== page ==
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iPhone’s security: beware of your best friend!
by Axelle Apvrille
Mobile malware remains for the most part an unknown phenomenon to the general public. Many people are just unaware that it exists (“No, you’re kidding, my iPhone can’t get infected!”), and those who are aware mostly consider it as a minor issue: “there are only very few viruses on mobile phones”, a sentence which is equivalent to say “there are no risks”. While this is true that there are currently only a handful of different malware families for iPhones, the real question is not about their number, but how far they can spread and what damage they can do. On this matter, experience on other mobile platforms has taught us that a single sample in the wild may equal to thousands of infections. For example, on the Symbian platform, the CommWarrior and Yxes worms have propagated to hundreds of thousands of mobile devices: not that trivial!
IT Security & Risk to data – the ever changing landscape
by Carl Nightingale
The world of corporate governance has brought added pressure and cost to organisations safeguarding themselves against external (and not forgetting the internal) threats. Sarbanes Oxley, PCI, Solvency, MiFID, (to name but a few) has forced organisations to take a closer look at how they apply control over their operations. Given the cost in the early days of organisations having to comply with the likes of Sarbanes Oxley (running into tens of millions for some larger FTSE based examples), organisations are turning to various frameworks (COBiT, COSO etc) and standards as a way of applying control over their IT landscape. The problem comes when there is a misunderstanding between what the world of compliance and governance state you must comply with, and interpreting this as an appropriate baseline set of controls for your organisation.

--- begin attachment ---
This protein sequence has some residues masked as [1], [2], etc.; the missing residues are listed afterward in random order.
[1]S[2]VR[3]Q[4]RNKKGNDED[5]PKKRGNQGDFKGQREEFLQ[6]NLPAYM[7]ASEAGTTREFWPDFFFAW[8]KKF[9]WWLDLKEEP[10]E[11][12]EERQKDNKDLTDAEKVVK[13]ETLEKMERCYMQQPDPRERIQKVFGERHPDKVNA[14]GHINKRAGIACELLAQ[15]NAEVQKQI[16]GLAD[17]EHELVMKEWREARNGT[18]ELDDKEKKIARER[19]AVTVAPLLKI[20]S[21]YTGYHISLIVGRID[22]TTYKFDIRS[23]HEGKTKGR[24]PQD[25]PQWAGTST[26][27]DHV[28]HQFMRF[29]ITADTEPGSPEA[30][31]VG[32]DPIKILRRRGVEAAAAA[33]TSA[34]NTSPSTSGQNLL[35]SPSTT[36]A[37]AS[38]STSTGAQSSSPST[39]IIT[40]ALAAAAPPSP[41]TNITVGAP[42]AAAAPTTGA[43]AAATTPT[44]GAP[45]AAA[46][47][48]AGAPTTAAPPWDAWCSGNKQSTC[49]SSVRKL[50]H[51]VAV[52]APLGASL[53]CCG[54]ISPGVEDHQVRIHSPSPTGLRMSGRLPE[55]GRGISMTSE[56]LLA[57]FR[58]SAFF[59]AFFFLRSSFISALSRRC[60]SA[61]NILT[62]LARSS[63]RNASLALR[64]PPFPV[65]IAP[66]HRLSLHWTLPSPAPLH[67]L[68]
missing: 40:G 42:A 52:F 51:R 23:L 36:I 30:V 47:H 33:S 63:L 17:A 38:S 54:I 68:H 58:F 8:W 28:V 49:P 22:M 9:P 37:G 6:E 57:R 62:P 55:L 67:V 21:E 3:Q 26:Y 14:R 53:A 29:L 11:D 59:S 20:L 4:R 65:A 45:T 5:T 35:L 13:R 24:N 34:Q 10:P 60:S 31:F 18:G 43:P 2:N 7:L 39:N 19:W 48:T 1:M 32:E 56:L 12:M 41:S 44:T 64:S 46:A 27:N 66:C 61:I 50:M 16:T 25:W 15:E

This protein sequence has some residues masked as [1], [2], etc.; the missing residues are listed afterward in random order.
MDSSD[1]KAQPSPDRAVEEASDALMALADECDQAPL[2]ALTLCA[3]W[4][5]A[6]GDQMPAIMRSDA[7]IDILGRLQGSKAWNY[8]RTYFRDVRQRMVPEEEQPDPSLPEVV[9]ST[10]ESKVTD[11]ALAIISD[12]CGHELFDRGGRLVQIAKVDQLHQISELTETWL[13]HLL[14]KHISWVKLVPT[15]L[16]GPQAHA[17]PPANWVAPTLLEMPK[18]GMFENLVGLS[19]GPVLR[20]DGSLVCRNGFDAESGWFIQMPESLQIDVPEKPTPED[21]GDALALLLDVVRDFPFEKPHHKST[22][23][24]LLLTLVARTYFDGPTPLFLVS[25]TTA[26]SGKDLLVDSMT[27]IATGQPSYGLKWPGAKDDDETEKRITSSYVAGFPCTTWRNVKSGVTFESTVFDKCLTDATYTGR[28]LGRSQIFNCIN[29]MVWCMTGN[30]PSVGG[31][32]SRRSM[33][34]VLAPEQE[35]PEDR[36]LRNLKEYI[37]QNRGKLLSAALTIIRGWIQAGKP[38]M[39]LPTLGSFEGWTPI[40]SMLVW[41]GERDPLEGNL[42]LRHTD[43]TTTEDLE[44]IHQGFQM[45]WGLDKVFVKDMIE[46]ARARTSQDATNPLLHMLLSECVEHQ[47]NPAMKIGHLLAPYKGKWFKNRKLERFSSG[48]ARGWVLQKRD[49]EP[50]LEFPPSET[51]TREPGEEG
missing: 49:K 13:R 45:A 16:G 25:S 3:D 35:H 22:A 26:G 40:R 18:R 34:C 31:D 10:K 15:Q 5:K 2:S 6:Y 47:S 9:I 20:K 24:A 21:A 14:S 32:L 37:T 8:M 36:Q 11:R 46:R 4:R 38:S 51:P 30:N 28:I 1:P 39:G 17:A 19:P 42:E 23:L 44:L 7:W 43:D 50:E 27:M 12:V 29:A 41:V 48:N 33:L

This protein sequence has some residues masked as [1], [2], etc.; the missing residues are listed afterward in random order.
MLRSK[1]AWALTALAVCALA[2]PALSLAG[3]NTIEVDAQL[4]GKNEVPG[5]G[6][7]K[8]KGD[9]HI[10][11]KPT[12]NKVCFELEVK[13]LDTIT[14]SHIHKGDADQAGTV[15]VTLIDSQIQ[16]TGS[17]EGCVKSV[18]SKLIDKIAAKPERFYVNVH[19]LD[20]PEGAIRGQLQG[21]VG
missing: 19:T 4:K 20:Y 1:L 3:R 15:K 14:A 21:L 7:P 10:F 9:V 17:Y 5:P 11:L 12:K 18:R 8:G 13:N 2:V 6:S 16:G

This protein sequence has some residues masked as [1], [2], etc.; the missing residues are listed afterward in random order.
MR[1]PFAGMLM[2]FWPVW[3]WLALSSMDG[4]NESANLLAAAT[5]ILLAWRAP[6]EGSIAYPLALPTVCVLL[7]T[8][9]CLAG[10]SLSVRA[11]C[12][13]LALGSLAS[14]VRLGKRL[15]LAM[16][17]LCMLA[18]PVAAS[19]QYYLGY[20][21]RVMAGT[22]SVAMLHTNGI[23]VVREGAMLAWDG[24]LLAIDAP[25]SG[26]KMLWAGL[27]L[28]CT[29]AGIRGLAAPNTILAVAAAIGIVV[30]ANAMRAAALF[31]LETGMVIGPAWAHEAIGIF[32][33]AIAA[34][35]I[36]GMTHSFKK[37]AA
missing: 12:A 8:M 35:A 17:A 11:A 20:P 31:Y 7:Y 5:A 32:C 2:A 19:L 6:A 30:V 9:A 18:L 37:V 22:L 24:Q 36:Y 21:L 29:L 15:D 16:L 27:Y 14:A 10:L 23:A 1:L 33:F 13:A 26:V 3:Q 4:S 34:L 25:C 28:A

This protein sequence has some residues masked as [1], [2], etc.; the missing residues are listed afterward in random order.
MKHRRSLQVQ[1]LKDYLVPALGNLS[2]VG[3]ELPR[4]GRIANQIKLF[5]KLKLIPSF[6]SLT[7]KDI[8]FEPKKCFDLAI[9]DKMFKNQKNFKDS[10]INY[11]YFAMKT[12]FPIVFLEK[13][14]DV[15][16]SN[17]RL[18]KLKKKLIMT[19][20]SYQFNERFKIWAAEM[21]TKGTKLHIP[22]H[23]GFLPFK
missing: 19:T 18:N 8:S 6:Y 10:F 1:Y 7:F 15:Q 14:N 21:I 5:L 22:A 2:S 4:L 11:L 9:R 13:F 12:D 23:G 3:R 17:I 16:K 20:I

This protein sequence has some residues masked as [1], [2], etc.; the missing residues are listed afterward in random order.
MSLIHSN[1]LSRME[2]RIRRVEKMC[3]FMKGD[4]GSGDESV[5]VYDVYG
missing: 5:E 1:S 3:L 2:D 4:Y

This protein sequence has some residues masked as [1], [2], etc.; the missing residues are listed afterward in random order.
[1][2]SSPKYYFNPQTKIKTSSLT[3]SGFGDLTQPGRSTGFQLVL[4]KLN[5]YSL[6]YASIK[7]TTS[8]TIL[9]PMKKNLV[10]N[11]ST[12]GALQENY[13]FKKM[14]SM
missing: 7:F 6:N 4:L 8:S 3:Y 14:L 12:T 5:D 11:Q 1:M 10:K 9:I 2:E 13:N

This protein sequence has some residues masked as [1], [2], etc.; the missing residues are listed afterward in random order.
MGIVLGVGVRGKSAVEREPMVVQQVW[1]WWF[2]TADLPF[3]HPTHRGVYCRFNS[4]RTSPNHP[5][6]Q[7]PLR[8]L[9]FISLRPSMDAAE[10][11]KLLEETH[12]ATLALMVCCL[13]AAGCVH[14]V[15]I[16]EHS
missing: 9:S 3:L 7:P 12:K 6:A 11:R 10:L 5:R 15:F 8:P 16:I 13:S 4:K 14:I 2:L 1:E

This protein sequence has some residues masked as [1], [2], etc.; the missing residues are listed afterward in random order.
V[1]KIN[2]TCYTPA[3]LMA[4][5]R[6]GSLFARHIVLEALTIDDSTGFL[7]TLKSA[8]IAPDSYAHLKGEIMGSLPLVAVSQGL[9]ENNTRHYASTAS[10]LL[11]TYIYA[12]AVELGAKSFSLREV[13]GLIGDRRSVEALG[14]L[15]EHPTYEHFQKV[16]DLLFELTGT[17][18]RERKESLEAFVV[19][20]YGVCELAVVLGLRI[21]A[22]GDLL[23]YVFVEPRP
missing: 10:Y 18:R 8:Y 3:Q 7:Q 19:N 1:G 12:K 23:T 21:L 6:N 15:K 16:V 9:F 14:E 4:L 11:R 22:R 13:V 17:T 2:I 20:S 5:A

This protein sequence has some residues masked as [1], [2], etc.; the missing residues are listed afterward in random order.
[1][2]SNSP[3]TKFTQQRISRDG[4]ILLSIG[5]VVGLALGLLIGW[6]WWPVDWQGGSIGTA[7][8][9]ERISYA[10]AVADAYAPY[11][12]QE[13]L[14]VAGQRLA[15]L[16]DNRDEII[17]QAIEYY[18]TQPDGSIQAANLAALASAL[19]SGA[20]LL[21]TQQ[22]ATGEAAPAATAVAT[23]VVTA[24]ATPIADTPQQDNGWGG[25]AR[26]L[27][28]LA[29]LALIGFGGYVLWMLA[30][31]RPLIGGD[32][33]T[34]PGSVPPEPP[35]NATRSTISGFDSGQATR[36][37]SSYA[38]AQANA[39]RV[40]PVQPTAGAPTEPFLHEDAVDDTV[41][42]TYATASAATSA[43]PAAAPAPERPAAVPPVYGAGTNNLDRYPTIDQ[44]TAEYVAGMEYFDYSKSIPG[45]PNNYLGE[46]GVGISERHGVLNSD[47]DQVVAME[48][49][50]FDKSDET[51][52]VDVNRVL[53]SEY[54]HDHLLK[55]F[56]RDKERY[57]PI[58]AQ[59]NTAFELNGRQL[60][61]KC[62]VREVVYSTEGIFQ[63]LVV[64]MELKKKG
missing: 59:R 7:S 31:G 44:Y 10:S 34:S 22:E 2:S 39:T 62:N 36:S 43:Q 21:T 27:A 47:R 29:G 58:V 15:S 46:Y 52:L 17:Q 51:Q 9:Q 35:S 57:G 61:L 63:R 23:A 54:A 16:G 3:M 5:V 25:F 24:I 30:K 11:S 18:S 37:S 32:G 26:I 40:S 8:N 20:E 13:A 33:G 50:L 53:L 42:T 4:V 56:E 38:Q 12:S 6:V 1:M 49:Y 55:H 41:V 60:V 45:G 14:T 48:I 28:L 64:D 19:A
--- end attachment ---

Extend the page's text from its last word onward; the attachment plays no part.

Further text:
Application Security- An Executive Perspective of the Risk Reality
by John B. Sapp Jr.
Practitioners of software security are part of an even more select group, representing not only the
perspective of the general software developer, but typically possessing an even stronger mathematical focus, as well as an added sense of mission around the assurance of availability, confidentiality and integrity that are at the core of information system security.The business mind focuses on the practicality of profit making and generally has not always been comfortable with the community of software security assurance. Thus, even as the alliance between business and IT has
flourished, and especially in recent years as enterprises have grown and differentiated themselves into multiple lines of business with numerous layers of managerial hierarchy, responsibility for software development and software security has tended to be pushed deep into individual lines of business – far from the province of executive business decision makers.
Delivering Security – Awareness Training In Large Organization
by Kiran Muthy
Nevertheless, it’s a necessity which is often difficult to respond and address, due to lack of expertise and resources. This Article will show the needs for information security awareness
and express the proto-type implementation of all study material and an Employee Security Handbook which will enable individuals to continue and purse with self-placed security awareness training. This training is endowed with an environment which will permit the entire user to
simulate the security in number of case study scenarios. This will enable the staff’s to become proverbial and familiar with all the types of available countermeasures, any kind of boundaries that an employee may inflict and impose in which they are appropriate Organization
systems and processes are geared to aggressively provide a vast multitude of services to customers. The size and complexity of any Organization infrastructure should be couple with a highly visible corporate image, makes security a paramount consideration. Security requirements flowing from these business issues include controlling access at network and application levels, preventing threats and monitoring for security breaches.
By Sameh Sabry